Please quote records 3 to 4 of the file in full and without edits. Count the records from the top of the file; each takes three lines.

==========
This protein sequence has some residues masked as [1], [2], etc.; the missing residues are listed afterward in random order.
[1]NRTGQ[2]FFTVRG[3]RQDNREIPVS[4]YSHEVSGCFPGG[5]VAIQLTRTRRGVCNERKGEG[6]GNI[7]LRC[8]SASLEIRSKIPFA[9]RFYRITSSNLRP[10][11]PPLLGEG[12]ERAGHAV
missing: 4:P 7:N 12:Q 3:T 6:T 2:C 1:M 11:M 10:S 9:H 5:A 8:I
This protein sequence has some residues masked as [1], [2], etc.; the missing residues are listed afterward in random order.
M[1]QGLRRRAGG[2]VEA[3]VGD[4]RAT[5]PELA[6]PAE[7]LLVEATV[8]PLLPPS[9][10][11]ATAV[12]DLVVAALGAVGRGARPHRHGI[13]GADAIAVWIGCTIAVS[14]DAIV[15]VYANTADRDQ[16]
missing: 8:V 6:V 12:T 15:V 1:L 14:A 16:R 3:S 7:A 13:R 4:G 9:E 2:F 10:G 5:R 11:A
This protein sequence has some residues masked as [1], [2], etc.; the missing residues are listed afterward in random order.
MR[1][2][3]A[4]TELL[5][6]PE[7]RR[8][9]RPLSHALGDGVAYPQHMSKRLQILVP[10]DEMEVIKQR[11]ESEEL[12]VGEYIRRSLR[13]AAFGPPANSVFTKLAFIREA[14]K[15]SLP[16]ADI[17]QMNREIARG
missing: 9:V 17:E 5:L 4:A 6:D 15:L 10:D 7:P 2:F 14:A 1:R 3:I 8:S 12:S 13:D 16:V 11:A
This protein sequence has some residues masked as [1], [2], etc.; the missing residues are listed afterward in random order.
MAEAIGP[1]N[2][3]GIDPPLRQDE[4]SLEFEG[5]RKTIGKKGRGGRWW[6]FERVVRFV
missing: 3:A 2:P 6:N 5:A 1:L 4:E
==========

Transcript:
This protein sequence has some residues masked as [1], [2], etc.; the missing residues are listed afterward in random order.
MR[1][2][3]A[4]TELL[5][6]PE[7]RR[8][9]RPLSHALGDGVAYPQHMSKRLQILVP[10]DEMEVIKQR[11]ESEEL[12]VGEYIRRSLR[13]AAFGPPANSVFTKLAFIREA[14]K[15]SLP[16]ADI[17]QMNREIARG
missing: 9:V 17:E 5:L 4:A 6:D 15:L 10:D 7:P 2:F 14:A 1:R 3:I 8:S 12:S 13:D 16:V 11:A
This protein sequence has some residues masked as [1], [2], etc.; the missing residues are listed afterward in random order.
MAEAIGP[1]N[2][3]GIDPPLRQDE[4]SLEFEG[5]RKTIGKKGRGGRWW[6]FERVVRFV
missing: 3:A 2:P 6:N 5:A 1:L 4:E